For two days every September, Cologne, Germany, becomes the global hub of digital marketing at DMEXCO. For those of you that are unfamiliar with this trade show, allow me to paint a picture with a few numbers:
- 600,000 square feet of exhibition space
- 26,000 visitors
- 740 exhibitors
- 450 international top-tier speakers
It’s a huge operation and the entire city seems to be packed to the gills with the great and the good of the European digital marketing industry. Booking accommodations for the event becomes an expensive process if you wait too long (I had to contact 15 hotels in March before I could secure something even remotely reasonable); and boarding a 7 a.m. plane at London Gatwick the day before feels like a networking event in and of itself with so many familiar faces.
DMEXCO is now a truly international event with visitors from 26 different countries, which is a very noticeable change from when I attended the inaugural show back in 2009. Fellow exhibitor Roger Williams, CMO at Maxifier, summed it up nicely: “DMEXCO has become probably the largest show of its kind in the world today and now attracts an international audience of quality delegates – it’s the only show we exhibit at during the year.”
In summary, it’s a must attend event for any marketer or organisation wanting to be a part of Europe’s thriving digital industry.
So with a senior, experienced and global audience, what of the conversation? What were the industry trends that were being debated and discussed in DMEXCO’s seminar rooms, conference hall and speakers corner? Well, there was the perfunctory theme of the growing importance and stature of digital marketing. That’s nothing new, but it did come with a twist: Digital marketing is no longer the preserve of the geek with different metrics, platforms and technologies that can be bolted onto the end of a campaign almost as an afterthought. It is now considered by many as a single integrated tool that builds brands and optimises return on marketing investment. In short, we must stop thinking in terms of digital marketing, but rather marketing in a digital world.
In his closing keynote, Marc Pritchard, Global Brand Building Officer of Proctor & Gamble, put it concisely: “The era of digital marketing is over, it’s almost dead. It’s now just brand building, it’s what we do.”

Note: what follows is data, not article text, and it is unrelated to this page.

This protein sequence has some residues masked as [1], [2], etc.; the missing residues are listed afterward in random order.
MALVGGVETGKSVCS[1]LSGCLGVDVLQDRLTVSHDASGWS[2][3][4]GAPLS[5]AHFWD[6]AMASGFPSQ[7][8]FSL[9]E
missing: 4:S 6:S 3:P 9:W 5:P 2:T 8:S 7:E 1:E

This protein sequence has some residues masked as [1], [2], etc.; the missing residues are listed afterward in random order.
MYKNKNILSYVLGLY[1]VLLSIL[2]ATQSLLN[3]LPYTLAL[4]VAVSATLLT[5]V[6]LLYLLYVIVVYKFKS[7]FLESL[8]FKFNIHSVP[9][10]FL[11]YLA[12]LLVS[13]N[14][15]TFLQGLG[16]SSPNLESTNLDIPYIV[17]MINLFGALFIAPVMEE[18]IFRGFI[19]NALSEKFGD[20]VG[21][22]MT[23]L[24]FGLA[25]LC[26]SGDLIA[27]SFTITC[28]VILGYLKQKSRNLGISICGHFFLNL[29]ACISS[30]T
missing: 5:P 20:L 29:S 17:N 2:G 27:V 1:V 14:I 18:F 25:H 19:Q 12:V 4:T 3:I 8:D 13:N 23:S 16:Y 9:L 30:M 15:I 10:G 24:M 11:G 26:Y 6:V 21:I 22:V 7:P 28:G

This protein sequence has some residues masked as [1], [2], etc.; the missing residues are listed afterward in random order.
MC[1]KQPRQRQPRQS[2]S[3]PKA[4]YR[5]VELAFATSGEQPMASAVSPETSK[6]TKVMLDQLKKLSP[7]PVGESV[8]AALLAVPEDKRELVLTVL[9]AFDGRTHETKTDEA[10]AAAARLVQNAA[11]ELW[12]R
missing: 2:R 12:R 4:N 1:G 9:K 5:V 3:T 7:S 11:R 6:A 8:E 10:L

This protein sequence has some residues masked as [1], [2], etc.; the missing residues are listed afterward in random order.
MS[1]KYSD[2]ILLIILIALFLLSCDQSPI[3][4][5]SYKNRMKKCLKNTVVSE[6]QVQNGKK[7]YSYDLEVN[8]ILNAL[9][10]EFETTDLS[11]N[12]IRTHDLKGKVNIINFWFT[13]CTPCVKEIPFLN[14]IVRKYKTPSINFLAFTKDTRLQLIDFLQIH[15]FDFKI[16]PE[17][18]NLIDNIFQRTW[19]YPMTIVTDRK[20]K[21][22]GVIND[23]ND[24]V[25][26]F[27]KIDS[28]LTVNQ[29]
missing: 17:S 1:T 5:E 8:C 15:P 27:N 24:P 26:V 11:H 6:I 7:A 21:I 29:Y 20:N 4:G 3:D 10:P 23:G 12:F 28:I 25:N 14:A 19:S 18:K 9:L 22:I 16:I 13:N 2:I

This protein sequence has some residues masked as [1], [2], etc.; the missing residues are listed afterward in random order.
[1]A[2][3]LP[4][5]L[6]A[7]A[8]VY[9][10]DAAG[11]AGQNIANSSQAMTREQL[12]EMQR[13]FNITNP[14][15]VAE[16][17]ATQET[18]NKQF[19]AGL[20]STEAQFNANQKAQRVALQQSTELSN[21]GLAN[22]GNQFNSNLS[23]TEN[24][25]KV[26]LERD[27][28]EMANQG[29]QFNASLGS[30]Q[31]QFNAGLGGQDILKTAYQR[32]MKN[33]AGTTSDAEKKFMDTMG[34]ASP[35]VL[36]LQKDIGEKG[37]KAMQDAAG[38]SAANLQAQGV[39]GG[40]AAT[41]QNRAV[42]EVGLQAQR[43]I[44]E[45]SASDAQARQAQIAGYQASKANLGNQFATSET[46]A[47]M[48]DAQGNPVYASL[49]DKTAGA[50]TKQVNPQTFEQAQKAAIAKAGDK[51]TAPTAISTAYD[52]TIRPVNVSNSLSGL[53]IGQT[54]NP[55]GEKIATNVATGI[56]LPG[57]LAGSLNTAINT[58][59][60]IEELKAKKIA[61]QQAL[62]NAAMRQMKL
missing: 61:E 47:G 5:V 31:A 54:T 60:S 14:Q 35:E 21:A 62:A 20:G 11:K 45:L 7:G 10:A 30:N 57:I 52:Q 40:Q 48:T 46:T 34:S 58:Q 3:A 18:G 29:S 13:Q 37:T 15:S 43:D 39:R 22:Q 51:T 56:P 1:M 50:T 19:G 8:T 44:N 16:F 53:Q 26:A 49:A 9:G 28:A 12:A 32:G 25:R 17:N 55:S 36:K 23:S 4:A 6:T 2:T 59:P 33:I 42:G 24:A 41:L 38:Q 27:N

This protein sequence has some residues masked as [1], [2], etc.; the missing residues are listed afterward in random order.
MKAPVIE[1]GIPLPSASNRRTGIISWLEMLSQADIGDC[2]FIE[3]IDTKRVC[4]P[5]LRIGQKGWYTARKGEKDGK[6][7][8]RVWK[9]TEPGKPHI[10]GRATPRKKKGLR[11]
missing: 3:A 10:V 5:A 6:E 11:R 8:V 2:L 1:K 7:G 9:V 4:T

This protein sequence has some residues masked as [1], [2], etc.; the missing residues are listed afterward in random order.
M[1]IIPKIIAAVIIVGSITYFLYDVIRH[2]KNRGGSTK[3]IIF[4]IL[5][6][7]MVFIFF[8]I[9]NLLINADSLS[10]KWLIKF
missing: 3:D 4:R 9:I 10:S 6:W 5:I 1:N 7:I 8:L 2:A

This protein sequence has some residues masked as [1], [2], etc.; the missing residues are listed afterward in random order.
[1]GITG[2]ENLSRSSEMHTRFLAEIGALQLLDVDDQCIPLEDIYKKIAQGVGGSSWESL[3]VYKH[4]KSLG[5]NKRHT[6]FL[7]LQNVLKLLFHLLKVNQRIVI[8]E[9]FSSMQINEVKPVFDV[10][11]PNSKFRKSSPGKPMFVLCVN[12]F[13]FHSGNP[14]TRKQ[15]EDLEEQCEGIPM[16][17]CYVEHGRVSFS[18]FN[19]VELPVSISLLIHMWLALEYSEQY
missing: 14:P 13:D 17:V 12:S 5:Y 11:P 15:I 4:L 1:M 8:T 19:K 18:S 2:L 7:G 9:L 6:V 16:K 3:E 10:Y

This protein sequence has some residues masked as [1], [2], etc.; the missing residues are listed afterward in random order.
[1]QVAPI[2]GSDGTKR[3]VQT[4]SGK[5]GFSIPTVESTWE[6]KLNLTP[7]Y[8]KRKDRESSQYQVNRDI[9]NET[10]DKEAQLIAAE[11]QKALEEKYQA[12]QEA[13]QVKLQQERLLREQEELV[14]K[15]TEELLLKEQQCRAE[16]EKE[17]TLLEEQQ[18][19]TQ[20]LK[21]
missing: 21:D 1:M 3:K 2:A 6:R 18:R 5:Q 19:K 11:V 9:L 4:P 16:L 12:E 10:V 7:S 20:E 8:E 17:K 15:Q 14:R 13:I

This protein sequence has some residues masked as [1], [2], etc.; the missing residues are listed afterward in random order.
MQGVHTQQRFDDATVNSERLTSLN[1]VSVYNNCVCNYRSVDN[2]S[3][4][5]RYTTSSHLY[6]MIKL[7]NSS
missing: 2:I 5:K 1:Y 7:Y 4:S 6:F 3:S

This sentiment fits well with DMEXCO’s motto – “Turning visions into reality.” For a long time, digital marketing has been discussed in terms of the theoretical and abstract, and the marketer’s challenge was to separate vendor and media hype from demonstrable value. Possibly as a result of the global financial crisis, possibly as a result of the breathtaking speed of technical innovation, or more likely a combination of both factors, each marketing dollar spent is scrutinised and viewed from every conceivable angle to gauge its return and worth.
This focus on ROI was another obvious theme of DMEXCO with more than 700 vendors eager to showcase their solutions and products to an audience of attribution-focused marketers. Scores of vendors supported in the Tealium tag marketplace were present, such as Maxymiser, AT Internet, Adobe, Visual IQ, Criteo, AppNexus to name a few. Each of these organisations was able to demonstrate the ROI of their solutions and the role they play in this brave new world of marketing.
“At DMEXCO 2013 I spoke with many digital marketers wanting to gain marketing agility, reduce costs and slash digital complexity by implementing tag management,” said Jeff Lunsford, CEO of Tealium. “This year alone in Germany, Tealium was appointed by Lufthansa, Immobilien Scout and Cash Group, and our vastly-experienced team is ideally placed to turn these marketers’ digital visions into reality.”
Mastering the proliferation of tags and the headaches they can cause proved a hot topic throughout the show. There was a steady stream of brands and agencies arriving at the Tealium booth with similar issues and this marked an interesting progression from the discussion in 2012. Last year, there was much interest about the topic of tag management, but little understanding of its role in the digital marketing landscape. Fast-forward a year and the irresistible simplicity of tag management solutions as well as the emergence of companies, such as Evidon, has bought the topic to the fore.
Exhibiting at DMEXCO, Evidon’s technologies reveal the invisible web to give organisations unique insights into how the digital ecosystem works. Amy King, VP of Product Marketing with Evidon, picked up on similar recurring discussions on their stand saying, “as tags have proliferated across media sites worldwide, there is an increased concern that site owners have let them get out of control, especially in mobile, which is the wild wild west of tracking. Each of the companies we met with expressed concern about how their tags are organised on websites, how to make them perform faster, and how they can best work with publisher and brand partners to develop a better data strategy.”
After two packed days of talking tag management and demonstrating how user-friendly Tealium iQ is, the Tealium team walked away with a very clear sense that German marketers were embracing the innovation, and that the next 12 months were going to get even busier.